PERILS AG, the Zurich-headquartered provider of catastrophe insurance loss data and indices, has now released its initial insured property market loss for Tropical Cyclone Debbie, of AUD1.116 billion (just over US$820 million).
Cyclone Debbie impacted parts of Queensland and New South Wales, Australia, from March 28th 2017 into the early days of April, with the remnant low from the storm also impacting the North Island of New Zealand, although this is not included in PERILS’ loss survey.
“Cyclone Debbie is the first loss event captured by PERILS in Australia and comes only half a year after the initial release of the PERILS Industry Exposure Database for the territory. Debbie clearly exceeds our property market loss reporting threshold of AUD 500m and made a significant impact on the insurance and reinsurance industry.
“As such, the event underpins the need for reliable natural catastrophe insurance data for Australia, which PERILS strives to provide,” said Darryl Pidcock, Head of PERILS Asia-Pacific.
According to PERILS the maximum gusts recorded during Cyclone Debbie occurred on Hamilton Island at 263 km/h. Storm surge from the event was moderate, which was largely a result of landfall that had taken place between low and high tide and, the fact the landfall area was guarded by the Whitsunday Islands, explained PERILS.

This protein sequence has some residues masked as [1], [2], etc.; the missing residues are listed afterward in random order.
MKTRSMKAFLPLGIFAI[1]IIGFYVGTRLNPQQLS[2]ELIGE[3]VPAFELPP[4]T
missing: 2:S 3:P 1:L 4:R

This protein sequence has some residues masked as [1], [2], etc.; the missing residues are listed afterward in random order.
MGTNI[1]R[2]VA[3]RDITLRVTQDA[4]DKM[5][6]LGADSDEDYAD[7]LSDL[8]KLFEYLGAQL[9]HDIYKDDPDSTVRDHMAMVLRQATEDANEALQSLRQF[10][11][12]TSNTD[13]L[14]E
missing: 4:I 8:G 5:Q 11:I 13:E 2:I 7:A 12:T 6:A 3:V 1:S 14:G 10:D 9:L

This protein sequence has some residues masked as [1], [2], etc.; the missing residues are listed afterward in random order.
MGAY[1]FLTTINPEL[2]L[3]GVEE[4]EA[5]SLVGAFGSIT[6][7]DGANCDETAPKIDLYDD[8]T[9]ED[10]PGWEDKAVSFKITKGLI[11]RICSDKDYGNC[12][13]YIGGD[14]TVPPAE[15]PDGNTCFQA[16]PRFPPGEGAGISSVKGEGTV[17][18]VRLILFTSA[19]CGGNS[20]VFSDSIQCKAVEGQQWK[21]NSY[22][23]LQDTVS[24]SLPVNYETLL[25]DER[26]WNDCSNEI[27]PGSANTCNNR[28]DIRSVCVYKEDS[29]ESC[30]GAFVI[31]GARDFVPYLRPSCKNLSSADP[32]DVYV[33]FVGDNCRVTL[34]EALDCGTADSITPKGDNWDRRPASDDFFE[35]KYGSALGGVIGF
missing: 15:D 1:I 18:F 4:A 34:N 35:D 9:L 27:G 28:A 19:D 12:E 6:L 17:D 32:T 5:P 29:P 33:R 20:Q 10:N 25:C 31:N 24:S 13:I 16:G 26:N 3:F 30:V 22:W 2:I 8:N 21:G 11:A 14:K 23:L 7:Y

However, moderate storm surge was offset by “exceptional” rainfall, with 643 mm within 24 hours in Clarke Range, which created surface water and river flooding across parts of Southeast Queensland and Northeast South Wales.
Eduard Held, Head of Products, PERILS, said; “PERILS’ second loss report will be issued on 28 June and will include an update of the country-wide market loss and the number of affected polices. Subsequent loss reports will provide loss data at four-digit postcode level and by property lines of business. This will help to further improve the industry’s understanding of Australian tropical cyclone risk and ultimately facilitate its tradability.”
Market sources had previously suggested that the insured loss from Debbie to Australia would be in the range of AUD1 billion up to 2011’s cyclone Yasi at AUD1.4 billion, after the Insurance Council of Australia (ICA) reported in early April that insured losses had reached AUD660 million.
The expectation remains that reinsurance capital providers, which includes insurance-linked securities (ILS) fund managers and collateralized reinsurance vehicles that are exposed, will take a substantial share of the overall insured market loss from the impact of cyclone Debbie, and only time will tell if the figure continues to rise in the coming months.
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